Like most sociopaths, Boris is a consummate actor. He is also a gambler: but unlike most of his ilk, he weighs the odds far more carefully than most, and with a great deal of insight. He came late to the Brexit camp, and was widely thought to have jumped the wrong way. Whatever his motives were (and for myself, I remain profoundly suspicious) he jumped the right way. I also suspect that, having observed the perfidious nature of Brussels at close quarters, he now believes Britain has a better future out of a Europe that is, in turn, going to fiscal Hell in a eurozone handcart.
The bid to stick No Deal (or a much better deal) up the EU is his greatest gamble to date. My conclusion at this stage of the game is therefore – based on past evidence – that he has weighed the odds especially carefully in this instance.
I think he is judging that three things will play in his favour.
Number One, he sees his populism as offering instant rewards. It hasn’t taken long to prove him right: a new survey out today shows the Conservative Party opening up a 10-point lead over Corbynista Labour in the context of voting in a General Election. There is, at the same time, zero doubt from the raw numbers that this is chiefly a Boris Bounce.
The other bounce in town is that being enjoyed by the Liberal Democrats, although the arrival of Jo Swinson has seen them drop behind Labour again – but only just. Remainers now see the LibDems as more likely to kill Brexit, so the Leftlib vote is hopelessly split. You read it here first: Labour is mathematically unelectable.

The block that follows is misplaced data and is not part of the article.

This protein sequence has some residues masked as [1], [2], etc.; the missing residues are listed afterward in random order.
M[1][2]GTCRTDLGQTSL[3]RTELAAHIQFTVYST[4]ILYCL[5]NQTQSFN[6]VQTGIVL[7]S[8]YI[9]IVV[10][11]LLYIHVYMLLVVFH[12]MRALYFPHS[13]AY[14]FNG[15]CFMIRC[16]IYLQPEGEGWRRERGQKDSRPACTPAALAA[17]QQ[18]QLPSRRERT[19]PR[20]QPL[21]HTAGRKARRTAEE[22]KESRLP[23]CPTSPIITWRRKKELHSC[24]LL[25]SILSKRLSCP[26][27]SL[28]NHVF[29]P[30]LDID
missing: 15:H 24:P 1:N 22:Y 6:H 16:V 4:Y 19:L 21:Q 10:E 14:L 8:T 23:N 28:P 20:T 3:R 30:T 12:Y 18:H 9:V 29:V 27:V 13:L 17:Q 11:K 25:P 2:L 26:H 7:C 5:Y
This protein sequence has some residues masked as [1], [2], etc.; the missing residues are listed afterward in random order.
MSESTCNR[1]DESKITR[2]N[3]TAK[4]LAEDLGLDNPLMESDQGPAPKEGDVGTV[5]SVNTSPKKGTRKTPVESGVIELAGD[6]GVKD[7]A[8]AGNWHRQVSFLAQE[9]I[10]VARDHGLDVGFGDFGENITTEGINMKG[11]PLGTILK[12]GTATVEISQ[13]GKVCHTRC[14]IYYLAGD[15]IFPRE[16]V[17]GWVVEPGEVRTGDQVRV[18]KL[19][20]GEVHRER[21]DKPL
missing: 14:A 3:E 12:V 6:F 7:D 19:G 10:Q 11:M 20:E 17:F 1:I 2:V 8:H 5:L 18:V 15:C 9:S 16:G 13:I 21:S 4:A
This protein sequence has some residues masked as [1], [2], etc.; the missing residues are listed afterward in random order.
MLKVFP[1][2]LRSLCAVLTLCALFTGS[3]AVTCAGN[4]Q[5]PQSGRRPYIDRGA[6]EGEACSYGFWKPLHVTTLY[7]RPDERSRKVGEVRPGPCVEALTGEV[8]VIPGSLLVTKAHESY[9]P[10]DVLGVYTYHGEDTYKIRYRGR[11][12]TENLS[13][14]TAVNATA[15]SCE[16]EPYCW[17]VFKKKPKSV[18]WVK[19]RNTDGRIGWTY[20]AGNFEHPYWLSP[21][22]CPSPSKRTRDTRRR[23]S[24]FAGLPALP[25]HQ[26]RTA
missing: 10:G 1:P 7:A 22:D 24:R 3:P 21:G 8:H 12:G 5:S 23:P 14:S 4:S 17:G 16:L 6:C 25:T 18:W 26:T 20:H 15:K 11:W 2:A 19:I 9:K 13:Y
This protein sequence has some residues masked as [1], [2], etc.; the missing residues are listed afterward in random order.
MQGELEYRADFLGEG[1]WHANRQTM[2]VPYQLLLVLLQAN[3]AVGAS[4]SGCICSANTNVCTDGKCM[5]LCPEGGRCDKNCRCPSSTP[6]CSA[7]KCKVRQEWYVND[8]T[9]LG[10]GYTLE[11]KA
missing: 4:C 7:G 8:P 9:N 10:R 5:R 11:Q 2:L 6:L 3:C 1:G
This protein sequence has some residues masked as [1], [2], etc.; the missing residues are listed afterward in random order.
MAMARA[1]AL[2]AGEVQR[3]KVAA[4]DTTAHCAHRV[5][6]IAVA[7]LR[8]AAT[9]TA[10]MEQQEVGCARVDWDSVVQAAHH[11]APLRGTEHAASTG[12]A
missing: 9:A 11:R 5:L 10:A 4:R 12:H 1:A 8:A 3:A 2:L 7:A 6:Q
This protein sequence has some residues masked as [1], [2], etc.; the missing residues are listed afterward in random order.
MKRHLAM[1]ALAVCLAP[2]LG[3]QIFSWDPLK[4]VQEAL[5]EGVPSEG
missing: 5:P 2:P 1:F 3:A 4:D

While this might make Remainer Tory MPs feel somewhat safer, it almost certainly won’t. If Leave voters grasp that a Johnsonian Party is unassailable, they will happily punish those they rightly see as traitors to democracy. But the other (more telling) factor is that, whereas under May the Leavers were the rebels, they are now the ones in power: they are now the ones choosing the wannabe candidates and purging old ones…with the enthusiastic help of constituency Parties that are overwhelmingly Brexiteer.
Talk of Unity Parties is all very well, but any formal adoption of that approach by Conservative MPs will see them lose the whip….a probability that the current Cabinet would be delighted to fulfill.
All in all, a General Election is not going to be embraced by either Labour or Tory Remoanoids: the only ones keen for it are the Swinsonettes, and they can’t swing that outcome on their own. So don’t expect even the brainless Rory Stewart to get too cocky about “bringing it on”: Boris Johnson is in a strong position.
Number Two outcome on the PM’s radar is that of a very obviously worsening fiscal and economic situation in the eurozone. Fairly well informed following his spell as Foreign Secretary, BoJo’s less than secret weapon here is Dominic Raab, now himself in charge at the FCO and fully aware of precisely how and why the negotiating scales are tipped in our favour. Raab detests Barnier, and privately suspects him of corrupting both Whitehall and Dublin officials. Mr Raab remains confident that, when push comes to shove, German industry in particular will weigh in to Brussels.